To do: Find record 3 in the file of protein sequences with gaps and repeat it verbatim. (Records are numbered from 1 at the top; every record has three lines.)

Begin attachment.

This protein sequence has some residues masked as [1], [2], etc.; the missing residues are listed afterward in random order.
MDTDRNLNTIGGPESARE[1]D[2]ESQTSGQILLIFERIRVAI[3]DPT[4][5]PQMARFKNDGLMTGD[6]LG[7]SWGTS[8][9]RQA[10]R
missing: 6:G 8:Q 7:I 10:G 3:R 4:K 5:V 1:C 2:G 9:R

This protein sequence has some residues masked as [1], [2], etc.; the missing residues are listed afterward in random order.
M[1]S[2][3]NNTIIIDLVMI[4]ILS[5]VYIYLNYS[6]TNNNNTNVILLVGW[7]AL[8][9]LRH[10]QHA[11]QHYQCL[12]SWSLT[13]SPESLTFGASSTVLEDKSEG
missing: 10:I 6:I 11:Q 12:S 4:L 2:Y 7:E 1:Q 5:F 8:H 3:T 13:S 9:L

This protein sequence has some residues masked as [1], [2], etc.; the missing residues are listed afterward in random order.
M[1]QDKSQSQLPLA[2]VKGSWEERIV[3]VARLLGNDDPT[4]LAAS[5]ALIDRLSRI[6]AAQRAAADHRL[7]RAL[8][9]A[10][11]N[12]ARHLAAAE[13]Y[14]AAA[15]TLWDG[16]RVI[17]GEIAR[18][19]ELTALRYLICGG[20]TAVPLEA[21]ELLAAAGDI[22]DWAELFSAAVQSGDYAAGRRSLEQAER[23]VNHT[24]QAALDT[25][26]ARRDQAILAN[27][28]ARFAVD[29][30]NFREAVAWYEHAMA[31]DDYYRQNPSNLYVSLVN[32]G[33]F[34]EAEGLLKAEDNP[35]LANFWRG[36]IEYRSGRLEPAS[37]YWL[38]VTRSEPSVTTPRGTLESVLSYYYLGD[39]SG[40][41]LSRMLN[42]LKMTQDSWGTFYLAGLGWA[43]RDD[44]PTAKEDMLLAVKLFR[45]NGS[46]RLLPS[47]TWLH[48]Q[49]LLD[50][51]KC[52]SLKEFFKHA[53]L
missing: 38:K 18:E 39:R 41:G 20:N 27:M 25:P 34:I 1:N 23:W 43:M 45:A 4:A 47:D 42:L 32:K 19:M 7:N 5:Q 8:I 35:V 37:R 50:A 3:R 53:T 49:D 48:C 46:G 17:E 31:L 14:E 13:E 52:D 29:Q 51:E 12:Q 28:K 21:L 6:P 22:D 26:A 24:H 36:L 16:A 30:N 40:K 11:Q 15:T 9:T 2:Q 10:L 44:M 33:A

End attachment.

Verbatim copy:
This protein sequence has some residues masked as [1], [2], etc.; the missing residues are listed afterward in random order.
M[1]QDKSQSQLPLA[2]VKGSWEERIV[3]VARLLGNDDPT[4]LAAS[5]ALIDRLSRI[6]AAQRAAADHRL[7]RAL[8][9]A[10][11]N[12]ARHLAAAE[13]Y[14]AAA[15]TLWDG[16]RVI[17]GEIAR[18][19]ELTALRYLICGG[20]TAVPLEA[21]ELLAAAGDI[22]DWAELFSAAVQSGDYAAGRRSLEQAER[23]VNHT[24]QAALDT[25][26]ARRDQAILAN[27][28]ARFAVD[29][30]NFREAVAWYEHAMA[31]DDYYRQNPSNLYVSLVN[32]G[33]F[34]EAEGLLKAEDNP[35]LANFWRG[36]IEYRSGRLEPAS[37]YWL[38]VTRSEPSVTTPRGTLESVLSYYYLGD[39]SG[40][41]LSRMLN[42]LKMTQDSWGTFYLAGLGWA[43]RDD[44]PTAKEDMLLAVKLFR[45]NGS[46]RLLPS[47]TWLH[48]Q[49]LLD[50][51]KC[52]SLKEFFKHA[53]L
missing: 38:K 18:E 39:R 41:G 20:N 27:M 25:P 34:I 1:N 23:W 43:M 45:A 4:A 47:D 42:L 32:K 19:M 7:N 5:Q 8:I 35:V 37:R 50:A 3:R 53:T 49:D 48:C 46:G 17:E 31:L 14:E 13:E 52:D 29:Q 51:E 12:Q 28:K 21:L 6:P 22:D 26:A 24:H 36:L 16:A 30:N 40:K 11:Q 15:T 9:T 2:Q 10:L 44:M 33:A